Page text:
The Name Lo Mein Is A Reference To The Traditional Cooking Technique
As you may guess, the term "lo mein" has its roots in the Chinese language. "Mein" or "mian" is the Chinese word for noodles and has already become somewhat standardized on Western menus. "Lo" is a reference to the technique and the preparation. The word stems from Cantonese and can be roughly translated as "mixed" or "tossed." The combination of the words essentially describes the entire philosophy of the dish in which noodles are simply mixed or tossed with the sauce. In Mandarin, the dish is known as "lāo miàn" (laomian), which also refers to the technique and explains how the noodles are prepared. "Mian" is a Mandarin term for noodles, while "lāo" can be phrased as "scoop" (as in the verb, "to scoop"). It is clear that both terms reflect the same idea of scooping boiled noodles and then tossing them with the sauce.
It should be noted that the term "lo mein" is often used loosely in the West. As the dish is so popular and widespread, the order can sometimes result in a dish much different than what you expected or had at other Chinese restaurants. However, you can always be sure that -- wherever you are -- the lo mein order will always incorporate some type of egg noodles doused in a flavored-packed sauce.
Hong Kong-Style Lo Mein Is Usually Served With A Soup On The Side
Though lo mein and its many variants are eaten across China, the dish is closely associated with Canton (Guangzhou) -- which is home to one of eight dominant Chinese cuisines with the strongest international presence. Some Cantonese regional specialties include the succulent char siu and white cut chicken, but lo mein is also a common sight on the menu. As Hong Kong acts somewhat as a hub for Cantonese-style restaurants, it is a place where you can get a very authentic version of lo mein, which does not resemble the fat, glossy, sauce-smothered noodles you typically get in the West.
Lo mein in Hong Kong is a noodle dish, but unlike the thick and chewy noodles used in most American and Western restaurants, the noodles here are thin, resembling angel hair pasta or something you would use inside a soup. Unsurprisingly, the dish is considered a variety of noodle soup, but the broth is served separately. Usually, the order will include a heap of noodles, often topped with greens, while the sauce and the broth are served on the side.
The dish can be eaten in several ways. The broth can be slurped before or after the noodles, but dipping the noodles inside the broth is also acceptable. Of course, optimally, the sauce should be drizzled on top. An additional advantage here is that you can moderate the amount of sauce on your noodles to your liking.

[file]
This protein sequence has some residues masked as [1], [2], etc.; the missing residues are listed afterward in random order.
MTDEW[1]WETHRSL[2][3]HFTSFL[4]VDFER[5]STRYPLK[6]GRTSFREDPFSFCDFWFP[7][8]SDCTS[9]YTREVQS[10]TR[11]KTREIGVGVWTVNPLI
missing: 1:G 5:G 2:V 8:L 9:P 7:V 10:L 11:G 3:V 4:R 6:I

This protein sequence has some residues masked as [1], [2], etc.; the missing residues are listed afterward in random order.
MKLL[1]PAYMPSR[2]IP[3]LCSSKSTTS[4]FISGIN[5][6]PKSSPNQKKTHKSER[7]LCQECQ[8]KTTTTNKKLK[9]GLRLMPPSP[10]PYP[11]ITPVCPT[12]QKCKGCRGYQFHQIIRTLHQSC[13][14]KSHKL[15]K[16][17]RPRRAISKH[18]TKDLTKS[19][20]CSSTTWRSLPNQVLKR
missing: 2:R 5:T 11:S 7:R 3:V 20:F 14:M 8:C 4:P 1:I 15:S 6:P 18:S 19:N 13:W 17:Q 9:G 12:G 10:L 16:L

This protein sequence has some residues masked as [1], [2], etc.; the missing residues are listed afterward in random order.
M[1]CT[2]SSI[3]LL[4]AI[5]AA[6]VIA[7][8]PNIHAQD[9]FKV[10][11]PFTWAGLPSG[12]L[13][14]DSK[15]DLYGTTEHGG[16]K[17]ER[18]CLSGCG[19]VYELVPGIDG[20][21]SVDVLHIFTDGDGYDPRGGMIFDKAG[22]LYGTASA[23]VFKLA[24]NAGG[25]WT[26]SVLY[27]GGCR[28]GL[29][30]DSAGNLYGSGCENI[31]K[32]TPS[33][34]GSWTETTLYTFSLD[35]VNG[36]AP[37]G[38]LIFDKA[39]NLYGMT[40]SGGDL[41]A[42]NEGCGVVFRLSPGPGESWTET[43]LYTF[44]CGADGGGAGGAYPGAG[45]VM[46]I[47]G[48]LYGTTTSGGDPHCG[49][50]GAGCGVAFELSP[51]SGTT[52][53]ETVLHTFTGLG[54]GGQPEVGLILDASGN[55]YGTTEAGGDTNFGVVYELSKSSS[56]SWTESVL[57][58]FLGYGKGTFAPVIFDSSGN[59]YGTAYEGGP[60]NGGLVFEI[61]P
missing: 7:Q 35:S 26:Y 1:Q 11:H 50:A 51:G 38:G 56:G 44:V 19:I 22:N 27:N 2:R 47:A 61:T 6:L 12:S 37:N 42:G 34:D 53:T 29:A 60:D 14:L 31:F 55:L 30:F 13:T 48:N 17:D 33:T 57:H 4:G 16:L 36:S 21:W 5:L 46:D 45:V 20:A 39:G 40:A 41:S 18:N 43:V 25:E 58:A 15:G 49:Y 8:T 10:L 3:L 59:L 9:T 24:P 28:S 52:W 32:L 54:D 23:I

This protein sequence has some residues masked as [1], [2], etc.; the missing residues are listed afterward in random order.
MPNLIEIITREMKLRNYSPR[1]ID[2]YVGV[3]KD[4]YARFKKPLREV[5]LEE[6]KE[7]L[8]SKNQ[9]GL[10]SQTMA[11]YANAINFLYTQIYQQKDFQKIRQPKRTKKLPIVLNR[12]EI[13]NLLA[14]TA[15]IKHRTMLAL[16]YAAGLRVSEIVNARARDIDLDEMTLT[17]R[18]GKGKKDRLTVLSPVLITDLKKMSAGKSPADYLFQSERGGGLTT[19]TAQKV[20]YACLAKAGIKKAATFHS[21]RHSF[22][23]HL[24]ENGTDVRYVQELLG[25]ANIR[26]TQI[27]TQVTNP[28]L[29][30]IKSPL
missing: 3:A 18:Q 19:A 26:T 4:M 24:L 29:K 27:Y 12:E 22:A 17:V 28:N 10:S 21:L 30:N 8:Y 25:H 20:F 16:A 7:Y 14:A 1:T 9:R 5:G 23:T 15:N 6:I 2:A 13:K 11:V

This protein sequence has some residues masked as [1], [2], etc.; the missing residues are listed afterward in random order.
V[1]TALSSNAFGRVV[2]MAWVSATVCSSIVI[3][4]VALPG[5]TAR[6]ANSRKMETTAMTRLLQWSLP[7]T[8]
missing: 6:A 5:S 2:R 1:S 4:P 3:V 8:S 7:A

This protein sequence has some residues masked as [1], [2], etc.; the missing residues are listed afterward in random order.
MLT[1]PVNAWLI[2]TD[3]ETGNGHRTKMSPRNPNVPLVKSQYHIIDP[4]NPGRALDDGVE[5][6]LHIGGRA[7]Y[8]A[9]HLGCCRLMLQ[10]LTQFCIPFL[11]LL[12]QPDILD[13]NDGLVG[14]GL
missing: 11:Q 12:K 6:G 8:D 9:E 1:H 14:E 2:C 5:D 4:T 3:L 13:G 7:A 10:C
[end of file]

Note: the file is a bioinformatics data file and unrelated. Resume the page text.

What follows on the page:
Noodles Prepared In A Similar Way Are Eaten Across China
As lo mein is such a universal dish that can take many forms, it is not surprising that variants are found across Chinese territory. In most cases, lo mein is a simple and unpretentious noodle dish complemented with various garnishes that can make a quick lunch or nutritious snack. Apart from its native state, similar tossed noodle dishes are eaten in other Asian countries.
Besides the Cantonese version, a particularly distinctive Chinese lo mein variety comes from the city of Tianjin in North China. Tianjin lo mein is probably the most elaborate version of lo mein you will ever come across. The dish starts with a hefty portion of noodles, then the customers then choose the toppings. The key here is the substantial selection of garnishes and toppings that include fresh or stir-fried veggies, meat, and seafood -- and they change depending on the season. The result is a massive portion of noodles with a medley of flavors and different textures.
Lo Mein And Chow Mein Are Two Different Dishes
Despite common misunderstandings, lo mein and chow mein are two distinctive Chinese dishes. The two share the same origin -- they were both invented in China -- and use egg noodles as the main ingredient, but they differ in the preparation, which means that the result cannot be the same. This confusion is mainly present outside China as the dishes were sometimes wrongly interpreted and diverged far from the original version. Also, it was often wrongly assumed that the name of the dishes refers to the type of noodles rather than the dish itself.
Chow mein most likely originated in Canton. The Chinese version was lighter and probably used vegetables as a garnish, but when the dish traveled to the States, it attained a different character. Meat became a common garnish, and instead of pan-frying the noodles, restaurants often deep-fried them to achieve a crispy and crunchy texture. These days, chow mein will sometimes come as the deep-fried version, but pan-fried varieties, which are more in line with the original, have also become standard. As explained, lo mein will (or should) be much lighter in profile and spend much less time in the wok. It usually also has more veggies and protein than chow mein.
One of the biggest reasons why many consider lo mein and chow mein to be the same is because many restaurants wrongly use the terms to denote any noodle-based dish on the menu, regardless of the preparation method or the ingredients.
Read the original article on Mashed.